On March 17, 2021, the European Union (EU) flexed its muscle by threatening to curb vaccine exports by banning them to certain countries. Canada, although not specifically targeted by the EU’s newest overture in the COVID-19 vaccine saga, could experience a spillover effect with disruptions in the vaccine supply. In the first quarter of this year, Canada relied heavily on assurances provided by the EU for securing the Covid-19 vaccine without formalizing the agreement (See A Friend in Need is A Friend Indeed – European Union Provides Verbal Assurances To Canada Against its Vaccine Export Controls).
The European Commission President, Von der Leyen, said that the COVID-19 action of export controls “is about making sure that Europe gets its fair share.” This announcement comes at a time when Canada is bolstering its efforts to secure a steady supply of COVID-19 vaccines after a slower than the anticipated start. She added that “all options are on the table” and the EU could invoke its emergency article 122 of the Treaty on the Functioning of The European Union “if severe difficulties arise in the supply of certain products” to member states allowing the EU to take exceptional measures such as seizing production of vaccines and suspending intellectual property rights.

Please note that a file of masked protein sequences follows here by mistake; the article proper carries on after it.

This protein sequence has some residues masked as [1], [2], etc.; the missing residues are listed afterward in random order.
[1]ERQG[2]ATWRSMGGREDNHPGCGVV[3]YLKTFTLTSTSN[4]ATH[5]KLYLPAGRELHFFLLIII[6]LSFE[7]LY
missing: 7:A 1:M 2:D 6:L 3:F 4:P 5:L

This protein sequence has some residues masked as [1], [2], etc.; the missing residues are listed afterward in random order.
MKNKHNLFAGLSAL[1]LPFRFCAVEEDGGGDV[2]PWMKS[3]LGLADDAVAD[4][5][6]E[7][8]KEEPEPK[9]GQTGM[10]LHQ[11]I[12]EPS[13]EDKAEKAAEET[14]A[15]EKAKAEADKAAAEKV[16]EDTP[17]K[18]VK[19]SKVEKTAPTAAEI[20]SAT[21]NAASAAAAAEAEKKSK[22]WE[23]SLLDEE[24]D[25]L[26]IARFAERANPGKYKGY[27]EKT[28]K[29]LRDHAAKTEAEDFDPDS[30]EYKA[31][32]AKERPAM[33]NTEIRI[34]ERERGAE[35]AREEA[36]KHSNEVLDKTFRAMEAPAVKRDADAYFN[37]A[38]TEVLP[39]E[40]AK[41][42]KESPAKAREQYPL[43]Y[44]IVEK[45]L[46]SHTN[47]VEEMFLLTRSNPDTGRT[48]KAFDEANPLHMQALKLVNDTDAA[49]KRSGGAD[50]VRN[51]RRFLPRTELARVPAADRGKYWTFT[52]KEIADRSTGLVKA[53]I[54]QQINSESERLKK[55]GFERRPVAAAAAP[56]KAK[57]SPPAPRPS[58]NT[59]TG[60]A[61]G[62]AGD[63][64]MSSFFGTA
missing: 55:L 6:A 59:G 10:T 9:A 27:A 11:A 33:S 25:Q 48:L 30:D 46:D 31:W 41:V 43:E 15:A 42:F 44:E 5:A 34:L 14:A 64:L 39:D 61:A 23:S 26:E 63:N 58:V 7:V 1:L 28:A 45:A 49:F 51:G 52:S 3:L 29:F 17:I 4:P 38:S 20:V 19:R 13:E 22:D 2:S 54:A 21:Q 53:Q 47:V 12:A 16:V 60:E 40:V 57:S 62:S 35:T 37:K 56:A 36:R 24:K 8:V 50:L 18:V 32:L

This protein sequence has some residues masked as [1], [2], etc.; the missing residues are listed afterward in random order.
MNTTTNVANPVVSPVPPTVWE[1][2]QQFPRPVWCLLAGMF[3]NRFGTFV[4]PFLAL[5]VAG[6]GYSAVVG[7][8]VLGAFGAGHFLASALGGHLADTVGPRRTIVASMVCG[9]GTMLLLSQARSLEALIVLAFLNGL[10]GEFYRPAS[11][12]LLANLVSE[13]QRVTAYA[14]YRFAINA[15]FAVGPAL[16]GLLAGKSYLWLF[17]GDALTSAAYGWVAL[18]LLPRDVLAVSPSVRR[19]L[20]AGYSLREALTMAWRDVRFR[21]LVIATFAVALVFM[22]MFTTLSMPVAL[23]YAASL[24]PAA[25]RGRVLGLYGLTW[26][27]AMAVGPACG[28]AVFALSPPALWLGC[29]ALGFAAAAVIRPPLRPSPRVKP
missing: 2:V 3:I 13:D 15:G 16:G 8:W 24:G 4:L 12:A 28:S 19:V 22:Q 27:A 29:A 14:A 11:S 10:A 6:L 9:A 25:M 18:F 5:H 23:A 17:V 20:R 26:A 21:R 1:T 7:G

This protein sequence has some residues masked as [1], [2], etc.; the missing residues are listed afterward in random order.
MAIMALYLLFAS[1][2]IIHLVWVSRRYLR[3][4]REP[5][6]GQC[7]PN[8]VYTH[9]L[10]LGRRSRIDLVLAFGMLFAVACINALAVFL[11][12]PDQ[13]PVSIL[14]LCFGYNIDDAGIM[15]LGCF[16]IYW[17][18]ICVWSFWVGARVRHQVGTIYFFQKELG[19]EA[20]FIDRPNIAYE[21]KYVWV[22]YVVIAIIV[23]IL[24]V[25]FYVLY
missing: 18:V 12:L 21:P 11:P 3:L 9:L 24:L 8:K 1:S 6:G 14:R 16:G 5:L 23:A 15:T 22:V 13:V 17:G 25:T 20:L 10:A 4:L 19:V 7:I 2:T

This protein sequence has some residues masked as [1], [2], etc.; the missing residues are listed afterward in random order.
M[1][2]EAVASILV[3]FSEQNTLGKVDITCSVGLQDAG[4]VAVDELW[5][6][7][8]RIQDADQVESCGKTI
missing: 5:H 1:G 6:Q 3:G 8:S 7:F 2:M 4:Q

Meanwhile, on March 16, 2021, the Canadian Minister of Public Services and Procurement, Anita Anand, stated that there will be no reduction in Canada’s supply of doses as the country is receiving over 2 million doses next week and a cumulative total of 8 million doses by the end of March. The White House confirmed on March 17, 2021, that Canada has asked the United States for help in procuring the Covid-19 vaccine. This was followed by another announcement by the Canadian Minister on March 18, 2021:
After numerous discussions with the Biden administration, Canada is in the process of finalizing an exchange agreement to receive 1.5 million doses of the AstraZeneca vaccine from the U.S. We look forward to providing an update to Canadians once the details are finalized.
On March 19, 2021, Canadian Prime Minister Justin Trudeau announced that starting March 22, 2021, Canada will receive at least a million doses of Pfizer’s vaccine each week to the end of May. Canada approved AstraZeneca’s shot and ordered 20 million doses of it directly from the company while some European countries, including Germany, France, Italy, and Spain suspended its use. The suspension was a result of reports that the AstraZeneca vaccine caused a dangerous blood clot in recipients. The EU regulator announced on March 18, 2021, that there was “no indication” the shot was responsible for the condition.
The logistical hurdles and the rising post-Brexit tension between the EU and the United Kingdom as Canada braces for a third wave of the pandemic could jeopardise plans to roll out the already delayed vaccination supply from the EU. Having secured, under a loan agreement, 1.5 million doses of the AstraZeneca vaccine from the US and two million doses from the Serum Institute in India, Canada should have a total of 9.5 million doses, up from the previously projected 8 million doses.
Tereposky & DeRose regularly provides advice on Canadian trade matters, including procurement, safeguard actions, and export controls. Should you have any questions regarding this matter, we are at your disposal.